Friday, November 25, 2011

Holidays, Grief and Loss

I tried to write a post this week on things I am grateful for this year, but I couldn’t do it. It is not that I don’t have anything to be grateful for, I do. I just couldn’t do it, as the grief that I thought was under control came back and smothered me once again.

The past four years I have spent nearly every holiday at the nursing home where my mother resided. It was a two hour drive, sometimes through nasty Minnesota weather. I made that trip because when my mother was admitted, I vowed that she would not spend a holiday alone. It was part of a larger promise I made to my dad on his last day. I don’t know if he heard me, but I told him he could go. I would take care of mom.

The food at the nursing home was good, but it was hard to watch my mother just push the food around on her plate, taking only occasional nibbles. We were almost always the last ones there. Mom and I had always lingered over meals. Years ago, the kitchen at the farm was the place to be. She and I had many long conversations over coffee after breakfast. Sometimes the dishes weren’t cleared until we realized it was time to make lunch. But, the nursing home was different. The conversations were usually me encouraging her to eat, something. It usually was dessert. But mostly, it was silent.

I missed those conversations we had at her kitchen table. Mom had always kept up with current events and although we did not agree on many things, we could always talk. I always called her when I had good news or when I needed some support. I think that was the hardest thing to deal with after she started to decline. I lost a huge part of my support system and I have not yet recovered it.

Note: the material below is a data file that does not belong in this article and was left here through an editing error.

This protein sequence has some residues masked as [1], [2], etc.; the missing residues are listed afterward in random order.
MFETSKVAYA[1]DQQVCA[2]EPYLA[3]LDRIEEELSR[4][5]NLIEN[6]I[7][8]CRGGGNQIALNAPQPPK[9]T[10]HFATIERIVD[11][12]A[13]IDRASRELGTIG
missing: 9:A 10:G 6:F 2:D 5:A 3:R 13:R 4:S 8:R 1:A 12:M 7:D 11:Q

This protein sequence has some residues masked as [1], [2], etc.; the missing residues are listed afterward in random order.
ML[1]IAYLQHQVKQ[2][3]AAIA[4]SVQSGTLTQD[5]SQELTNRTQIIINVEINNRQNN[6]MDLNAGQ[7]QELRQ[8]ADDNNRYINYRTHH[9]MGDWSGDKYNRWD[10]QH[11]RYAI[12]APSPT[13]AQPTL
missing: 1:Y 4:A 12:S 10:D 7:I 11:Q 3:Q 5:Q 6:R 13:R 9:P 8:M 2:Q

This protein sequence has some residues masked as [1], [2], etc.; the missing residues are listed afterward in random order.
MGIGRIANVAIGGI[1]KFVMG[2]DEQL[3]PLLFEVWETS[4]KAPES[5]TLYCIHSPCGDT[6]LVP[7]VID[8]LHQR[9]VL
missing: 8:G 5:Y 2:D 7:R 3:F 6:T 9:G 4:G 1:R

In previous years, I paid close attention to the weather in preparation for any holiday. Last Thanksgiving we had a huge storm Thanksgiving Day. I avoided it by driving down a day early and staying two nights instead of one. This year the weather was beautiful, but I had no place to go.

Mom died four months ago. I knew the holidays would be hard, made even more difficult because her birthday was December 18th, a week before Christmas. I tried to prepare myself for this. Tried to become emotionally stronger, but I still found myself sinking into the despair of grief. I denied it. I fought it. But, I lost the battle. I find myself back in that empty place, grieving my mother.

Monday, November 14, 2011

A Gift of Song – from Jennifer Haase

It was as if the music demanded my attention, first subtly and then more overtly. I stopped the game I was playing and listened…